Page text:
Unflattering Mile in Another’s Shoes


The fabric of family was often,
as many wore
the childhood,
I never knew,
trying on hand-me-down,
with seasonal,
starred wishes,
that I quickly, outgrew.
I warned,
go on,
playing make believe,
in shoes,
that never taught me,
from what, too run.
Although they’d never flatter,
with they’re distances​,
away from fun.
So worn,
were the soles,
barely on,
from thousands of unnecessary miles,
surely a waste,
a bitter residue,
of haste,
by all the
forced smiles.
They read loudly,
my carved dreams,
thoughts and nightmares,
as they became etched,
in a weeping,
As nearby shoes drying,
beside it,
were just my size,
the perfect fit.
Carrying my stories,
some shouted,
others hidden,
and buried,
inside my pillow.
Many untamed,
claimed fame,
saying they could walk in my shoes, better than me,
of the twist and turns, ,
dismissive cold shoulders and heart
created, freely.
All planted without concern,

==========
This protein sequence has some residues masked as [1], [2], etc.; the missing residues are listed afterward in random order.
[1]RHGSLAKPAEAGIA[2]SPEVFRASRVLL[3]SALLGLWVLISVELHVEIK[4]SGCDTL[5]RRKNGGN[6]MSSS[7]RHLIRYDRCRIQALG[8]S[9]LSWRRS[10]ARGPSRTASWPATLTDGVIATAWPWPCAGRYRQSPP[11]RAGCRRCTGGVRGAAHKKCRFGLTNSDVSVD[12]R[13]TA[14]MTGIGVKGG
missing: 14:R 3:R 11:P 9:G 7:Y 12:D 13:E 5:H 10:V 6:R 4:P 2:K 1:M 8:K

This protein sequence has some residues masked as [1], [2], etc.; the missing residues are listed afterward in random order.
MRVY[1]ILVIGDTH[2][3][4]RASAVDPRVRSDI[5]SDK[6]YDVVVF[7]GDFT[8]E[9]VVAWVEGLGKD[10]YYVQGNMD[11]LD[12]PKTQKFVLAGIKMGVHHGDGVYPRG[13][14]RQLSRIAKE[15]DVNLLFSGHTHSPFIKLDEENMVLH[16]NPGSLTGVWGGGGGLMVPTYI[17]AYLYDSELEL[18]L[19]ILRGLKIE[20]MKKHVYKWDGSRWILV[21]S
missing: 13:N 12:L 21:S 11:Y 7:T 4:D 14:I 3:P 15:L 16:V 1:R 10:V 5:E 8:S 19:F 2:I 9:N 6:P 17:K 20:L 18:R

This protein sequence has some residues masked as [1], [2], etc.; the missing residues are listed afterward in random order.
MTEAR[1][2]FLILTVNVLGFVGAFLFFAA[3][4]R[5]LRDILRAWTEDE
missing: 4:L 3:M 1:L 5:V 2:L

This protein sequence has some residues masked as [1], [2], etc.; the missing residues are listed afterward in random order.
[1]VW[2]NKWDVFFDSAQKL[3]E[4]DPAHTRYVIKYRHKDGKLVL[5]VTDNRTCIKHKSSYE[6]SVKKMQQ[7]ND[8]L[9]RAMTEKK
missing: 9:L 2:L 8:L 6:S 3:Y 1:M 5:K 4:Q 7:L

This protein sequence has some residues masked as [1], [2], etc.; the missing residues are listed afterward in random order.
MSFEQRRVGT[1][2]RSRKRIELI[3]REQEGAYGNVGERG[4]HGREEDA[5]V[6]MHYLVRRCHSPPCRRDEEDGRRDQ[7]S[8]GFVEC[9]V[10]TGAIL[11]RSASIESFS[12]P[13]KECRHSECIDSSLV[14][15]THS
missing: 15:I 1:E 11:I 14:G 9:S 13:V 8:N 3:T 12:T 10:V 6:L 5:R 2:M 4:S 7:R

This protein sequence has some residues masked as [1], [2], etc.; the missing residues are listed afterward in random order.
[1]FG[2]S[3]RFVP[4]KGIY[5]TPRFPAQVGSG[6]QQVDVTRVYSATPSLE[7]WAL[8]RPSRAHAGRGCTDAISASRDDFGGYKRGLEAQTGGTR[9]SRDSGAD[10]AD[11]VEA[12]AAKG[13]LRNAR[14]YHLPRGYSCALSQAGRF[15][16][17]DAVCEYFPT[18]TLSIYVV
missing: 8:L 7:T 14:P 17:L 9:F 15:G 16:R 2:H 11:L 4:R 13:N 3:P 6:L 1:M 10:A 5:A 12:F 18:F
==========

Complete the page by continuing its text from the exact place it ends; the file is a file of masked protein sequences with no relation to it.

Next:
that awaited,
my eyes too witness,
and burn.
A pattern,
in which I became,
used too,
slipping on,
tripping over, and stained hues of red brimmed,
that became an evident path,
too my soul’s shattered windows,
from stones cast,
that fell off loosened lips,
that smugly laughed,
As I walked in shoes,
of eggshell tips.
Worn out,
but not from my own story’s,
For it was mine,
and mine
and noone else,
could talk,
or walk,
my journey’s trail,
nor set the tone.
As no one could walk in my shoes or afford it,
to look toward my mountains​ top, and sit.
For each occurrence captured,
was only for me,
my shaping,
a mold intended, of my identity’s lift,
my perfect fit.


By Tamara Dorsey-Moore
Thinker on the loose
Copyright © 2017